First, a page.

November is National Family Caregiver Month
November marks National Family Caregivers Month, a time to recognize the 42 million Americans, 3.4 million in Texas, who help care for aging parents, spouses and other loved ones so they can remain at home – as opposed to costly institutions. In Texas alone, family caregivers provide unpaid care valued at a staggering $34 billion annually.
Sonia Soto of Houston is among the many Texans providing care for parents. She relishes the time she’s spending with them. “I love getting in bed with my mother and listening to her stories and learning about family history,” Soto said. “The time I’m spending with my parents is just so rewarding, especially knowing that I’m giving them a less stressful period and the companionship that they need and deserve.”
Today, the average family caregiver is a 49-year-old female, who takes care of a 77-year-old woman – usually her mother. She provides 20 hours a week of assistance to her loved one, although she may be on call around-the-clock.
“When it comes to family dynamics, caregiving is the norm,” says Bob Jackson, state director of AARP Texas, which represents more than 2 million Texans age 50 and older. “If you’re not a caregiver now, you were one in the past, or you’ll likely be one in the future. This silent army of unsung heroes helps their older loved ones to live independently, with dignity, each and every day.”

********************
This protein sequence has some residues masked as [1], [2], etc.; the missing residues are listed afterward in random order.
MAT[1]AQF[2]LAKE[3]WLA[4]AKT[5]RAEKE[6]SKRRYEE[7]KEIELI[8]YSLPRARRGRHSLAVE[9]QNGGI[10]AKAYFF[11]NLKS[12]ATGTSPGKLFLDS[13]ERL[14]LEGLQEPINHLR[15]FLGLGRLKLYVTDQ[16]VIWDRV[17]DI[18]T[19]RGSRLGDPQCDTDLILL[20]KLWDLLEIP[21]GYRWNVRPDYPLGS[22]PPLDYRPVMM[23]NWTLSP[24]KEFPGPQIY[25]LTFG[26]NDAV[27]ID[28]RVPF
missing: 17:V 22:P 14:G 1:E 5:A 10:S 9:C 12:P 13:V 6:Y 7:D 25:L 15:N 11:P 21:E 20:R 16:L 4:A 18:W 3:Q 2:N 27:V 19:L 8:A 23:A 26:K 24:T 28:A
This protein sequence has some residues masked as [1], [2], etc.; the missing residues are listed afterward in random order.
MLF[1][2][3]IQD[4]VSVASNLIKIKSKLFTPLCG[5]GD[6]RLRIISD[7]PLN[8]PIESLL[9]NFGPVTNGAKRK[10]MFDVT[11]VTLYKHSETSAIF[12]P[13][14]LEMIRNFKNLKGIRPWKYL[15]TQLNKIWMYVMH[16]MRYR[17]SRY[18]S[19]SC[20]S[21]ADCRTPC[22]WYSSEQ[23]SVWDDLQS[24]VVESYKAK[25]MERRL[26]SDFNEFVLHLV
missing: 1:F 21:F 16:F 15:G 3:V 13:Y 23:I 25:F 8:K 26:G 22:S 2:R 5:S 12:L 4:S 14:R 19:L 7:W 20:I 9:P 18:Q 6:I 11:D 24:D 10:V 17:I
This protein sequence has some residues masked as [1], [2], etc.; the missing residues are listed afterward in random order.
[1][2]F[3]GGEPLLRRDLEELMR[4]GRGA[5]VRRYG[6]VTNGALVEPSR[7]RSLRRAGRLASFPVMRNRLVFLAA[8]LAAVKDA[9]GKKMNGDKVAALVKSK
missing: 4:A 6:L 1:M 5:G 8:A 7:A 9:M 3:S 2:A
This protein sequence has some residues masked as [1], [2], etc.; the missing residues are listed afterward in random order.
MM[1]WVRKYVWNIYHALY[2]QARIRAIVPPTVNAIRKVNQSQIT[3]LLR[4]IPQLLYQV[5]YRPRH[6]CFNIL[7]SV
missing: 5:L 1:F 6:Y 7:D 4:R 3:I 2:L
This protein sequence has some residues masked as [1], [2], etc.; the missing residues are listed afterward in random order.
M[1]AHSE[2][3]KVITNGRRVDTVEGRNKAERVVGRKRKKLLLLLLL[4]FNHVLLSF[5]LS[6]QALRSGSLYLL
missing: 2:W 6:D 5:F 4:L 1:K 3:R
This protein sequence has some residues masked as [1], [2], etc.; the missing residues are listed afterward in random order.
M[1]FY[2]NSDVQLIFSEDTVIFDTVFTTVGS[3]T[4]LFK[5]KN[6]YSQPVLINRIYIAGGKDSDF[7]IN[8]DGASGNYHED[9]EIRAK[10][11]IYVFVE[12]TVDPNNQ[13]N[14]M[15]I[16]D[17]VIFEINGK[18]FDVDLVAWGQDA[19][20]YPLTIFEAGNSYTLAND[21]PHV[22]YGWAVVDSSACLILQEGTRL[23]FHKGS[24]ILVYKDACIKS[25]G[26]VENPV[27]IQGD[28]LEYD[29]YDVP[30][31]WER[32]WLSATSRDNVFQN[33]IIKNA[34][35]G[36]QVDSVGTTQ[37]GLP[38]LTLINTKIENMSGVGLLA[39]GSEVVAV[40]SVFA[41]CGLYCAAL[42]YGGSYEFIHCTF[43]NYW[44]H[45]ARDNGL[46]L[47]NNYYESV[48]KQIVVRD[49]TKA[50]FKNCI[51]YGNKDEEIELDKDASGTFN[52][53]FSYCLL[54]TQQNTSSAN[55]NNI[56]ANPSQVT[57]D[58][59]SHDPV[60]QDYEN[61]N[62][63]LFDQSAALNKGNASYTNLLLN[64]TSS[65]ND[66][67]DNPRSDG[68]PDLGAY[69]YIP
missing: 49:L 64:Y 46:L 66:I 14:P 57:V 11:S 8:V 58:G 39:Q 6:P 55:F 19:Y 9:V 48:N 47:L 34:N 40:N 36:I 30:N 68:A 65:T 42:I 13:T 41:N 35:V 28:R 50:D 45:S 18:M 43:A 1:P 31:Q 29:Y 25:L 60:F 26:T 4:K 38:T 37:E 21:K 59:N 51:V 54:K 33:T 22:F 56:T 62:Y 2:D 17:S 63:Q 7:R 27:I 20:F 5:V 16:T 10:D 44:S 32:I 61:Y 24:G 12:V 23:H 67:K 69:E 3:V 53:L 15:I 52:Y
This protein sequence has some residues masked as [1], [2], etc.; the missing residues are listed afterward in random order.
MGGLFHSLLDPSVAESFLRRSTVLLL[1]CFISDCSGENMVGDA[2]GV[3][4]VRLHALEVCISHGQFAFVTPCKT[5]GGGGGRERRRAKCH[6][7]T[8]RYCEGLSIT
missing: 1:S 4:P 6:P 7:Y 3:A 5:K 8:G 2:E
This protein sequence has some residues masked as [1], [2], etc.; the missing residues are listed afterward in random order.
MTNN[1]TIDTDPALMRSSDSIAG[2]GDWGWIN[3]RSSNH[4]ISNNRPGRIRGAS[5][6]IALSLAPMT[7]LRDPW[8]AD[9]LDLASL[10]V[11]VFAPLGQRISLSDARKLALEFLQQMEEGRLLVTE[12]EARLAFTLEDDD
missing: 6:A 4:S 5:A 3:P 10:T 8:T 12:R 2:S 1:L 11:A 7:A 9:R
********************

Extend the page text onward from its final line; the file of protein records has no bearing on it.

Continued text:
To honor family caregivers, this month AARP launched a new initiative to spotlight their stories, called “I Heart Caregivers”: aarp.org/iheartcaregivers.
According to AARP, the vast majority of older Texans want to live independently, at home, as they age. And, family caregivers are the ones who step up and provide the bulk of assistance to make this goal a reality, including help with bathing and dressing; meal preparation; managing finances; transportation; grocery shopping, and more.
“Family caregivers are also required to undertake tasks that were once in the domain of only doctors and nurses: complex medication management, wound care, injections. Yet, most receive little or no training for these duties,” Jackson said. “Bottom line: Family caregivers could use some support: training, help at home, workplace protections, and more.”
Visit aarp.org/iheartcaregivers to find out more about family caregivers in Texas – and share your story.